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7/27/2008

Our political system, accommodative or hostile?

9 candidates will stand for the Indonesian Presidential election. We can't find even one willing to stand unless the ruling party nominates him. And the restrictive rule that one must be an elite before one can even qualify further removes a large number of good candidates. The Indonesian do have their rules governing eligibility, like being a member of a political party and with a 15% representation in Parliament. Another built in barrier favouring the ruling party. What is important is that there is no dearth of qualified and respectable candidates offering themselves to the people. In our case, even without the elitist ruling, not many will want to stand. Some misfits may stand up. But we cannot simply dismiss the intelligence of the people to vote for a freak. Let's have more trust in a people that is well educated, well informed and good enough to be comparable to a first world country. And Chok Tong was talking about tweaking the system to make it more relevant. The question is that why is the current system unable to throw up more good people in politics and the presidency? Is the system accommodative or seen as hostile to political participation? Obviously the latter, given the lack of participation and only participates when invited. If the system is allowed to continue without any serious changes, what will happen is that no good people will want to come out voluntarily. And those who come out will join the opposition and probability have a kind of attitude that the ruling party fears most. A recklessness or do or die attitude, bring down the system before the system brings them down. The divide will grow and becomes irreconcilable. And things will naturally gets more vicious and unrestrained, for the good of neither side. We are seeing this happening. Why would good and decent people want to get involve in politics when their little indiscretion could suddenly be a national issue? Things like putting a ball point pen from the office in his bag and use to sign his personal cheques as well. Or his little relaxation in a spa in Bintan suddenly floated in the rumour mill. Or worst things could even happen. Chok Tong talked about a system that would throw up good leaders in both the ruling party and the opposition. Is our system doing that? Looking at the opposition camp, we know that it is definitely not. Looking at the ruling party, it is apparent that they are scrapping at the bottom of the barrel. Other than the key appointment holders, let's face it, ...I shall save my comments as they are not very flattering. We need a system that promotes healthy participation from good people in politics. We need to accept and listen to alternative views and grow with them. There seems to be some changes in this line of thought in the ruling party, with more conciliatory messages for a better opposition. Would it turn into a reality or just a red herring? Under the present system and political climate, it is near impossible to have good people forming their own political parties to provide a decent alternative to the ruling party. They won't. The rules of the game is stacked against one side and the price for participation can be untold misery, when the opposition becomes a real potential to win an election. No one knows what will come out when the gloves are off. Can we really move forward and evolve into something healthier?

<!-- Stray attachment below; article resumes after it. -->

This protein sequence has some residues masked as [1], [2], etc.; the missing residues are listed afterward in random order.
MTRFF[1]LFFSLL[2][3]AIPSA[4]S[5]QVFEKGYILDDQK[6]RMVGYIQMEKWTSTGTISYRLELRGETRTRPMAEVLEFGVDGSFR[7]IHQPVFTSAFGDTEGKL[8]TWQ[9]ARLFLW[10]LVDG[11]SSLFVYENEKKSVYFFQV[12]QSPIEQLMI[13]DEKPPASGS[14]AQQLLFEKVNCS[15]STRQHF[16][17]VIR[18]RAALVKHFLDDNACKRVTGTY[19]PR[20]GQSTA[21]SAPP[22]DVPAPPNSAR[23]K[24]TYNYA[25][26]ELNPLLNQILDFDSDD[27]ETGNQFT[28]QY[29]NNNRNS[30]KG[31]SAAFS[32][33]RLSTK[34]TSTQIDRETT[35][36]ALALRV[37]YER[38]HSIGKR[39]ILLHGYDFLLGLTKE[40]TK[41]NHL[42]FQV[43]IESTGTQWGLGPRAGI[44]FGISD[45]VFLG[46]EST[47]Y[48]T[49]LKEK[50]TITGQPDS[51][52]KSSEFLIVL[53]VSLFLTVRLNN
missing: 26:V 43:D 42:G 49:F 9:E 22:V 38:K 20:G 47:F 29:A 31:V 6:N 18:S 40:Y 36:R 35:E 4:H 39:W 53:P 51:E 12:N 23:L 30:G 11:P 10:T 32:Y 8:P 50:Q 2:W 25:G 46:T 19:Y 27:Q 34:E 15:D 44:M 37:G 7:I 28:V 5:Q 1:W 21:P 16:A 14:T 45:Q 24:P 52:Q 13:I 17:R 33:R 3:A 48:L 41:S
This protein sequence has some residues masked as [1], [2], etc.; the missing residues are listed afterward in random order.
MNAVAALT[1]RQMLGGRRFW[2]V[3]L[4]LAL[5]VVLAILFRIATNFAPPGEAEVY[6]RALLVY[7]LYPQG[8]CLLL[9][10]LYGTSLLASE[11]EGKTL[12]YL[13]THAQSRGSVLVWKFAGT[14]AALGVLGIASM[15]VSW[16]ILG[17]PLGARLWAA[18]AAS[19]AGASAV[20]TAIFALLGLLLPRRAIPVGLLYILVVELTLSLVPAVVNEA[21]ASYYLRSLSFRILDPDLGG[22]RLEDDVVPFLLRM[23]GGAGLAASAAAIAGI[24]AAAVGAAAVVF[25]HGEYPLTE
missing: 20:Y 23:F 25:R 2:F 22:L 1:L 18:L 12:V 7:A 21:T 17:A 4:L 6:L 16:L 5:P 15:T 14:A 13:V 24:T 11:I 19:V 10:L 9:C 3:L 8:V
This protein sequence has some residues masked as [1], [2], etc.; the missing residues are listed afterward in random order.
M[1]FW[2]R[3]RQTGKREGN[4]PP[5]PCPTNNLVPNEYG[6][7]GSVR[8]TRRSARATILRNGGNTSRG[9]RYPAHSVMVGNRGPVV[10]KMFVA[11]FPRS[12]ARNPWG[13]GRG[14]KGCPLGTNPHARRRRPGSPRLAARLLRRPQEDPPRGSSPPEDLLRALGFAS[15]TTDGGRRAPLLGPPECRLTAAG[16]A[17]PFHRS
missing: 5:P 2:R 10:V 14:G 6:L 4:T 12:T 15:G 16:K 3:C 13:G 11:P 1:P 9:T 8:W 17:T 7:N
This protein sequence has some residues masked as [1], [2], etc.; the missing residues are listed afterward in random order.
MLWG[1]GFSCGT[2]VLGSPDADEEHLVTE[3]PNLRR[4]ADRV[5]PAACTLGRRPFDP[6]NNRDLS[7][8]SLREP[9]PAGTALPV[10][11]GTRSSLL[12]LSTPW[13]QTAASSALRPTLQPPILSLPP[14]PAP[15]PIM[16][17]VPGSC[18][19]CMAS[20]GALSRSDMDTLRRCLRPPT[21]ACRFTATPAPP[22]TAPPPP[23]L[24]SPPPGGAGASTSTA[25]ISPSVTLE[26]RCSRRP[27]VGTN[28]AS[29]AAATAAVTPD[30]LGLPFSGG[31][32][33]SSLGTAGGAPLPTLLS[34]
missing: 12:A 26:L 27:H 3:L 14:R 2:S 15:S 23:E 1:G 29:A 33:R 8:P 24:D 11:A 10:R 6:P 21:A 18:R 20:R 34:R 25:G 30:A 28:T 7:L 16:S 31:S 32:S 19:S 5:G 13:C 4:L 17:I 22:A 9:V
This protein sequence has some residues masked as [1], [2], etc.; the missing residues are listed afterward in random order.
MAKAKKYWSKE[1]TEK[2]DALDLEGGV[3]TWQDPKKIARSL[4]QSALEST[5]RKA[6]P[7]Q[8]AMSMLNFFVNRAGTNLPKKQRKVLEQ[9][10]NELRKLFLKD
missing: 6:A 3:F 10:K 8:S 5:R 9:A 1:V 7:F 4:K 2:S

2 comments:

Mockingbird said...

As long as citizens are persecuted and prosecuted for speaking out against the gahmen, our political system can never evolve to something like what America has.

redbean said...

where got?

but the system will be tweaked. from what to what?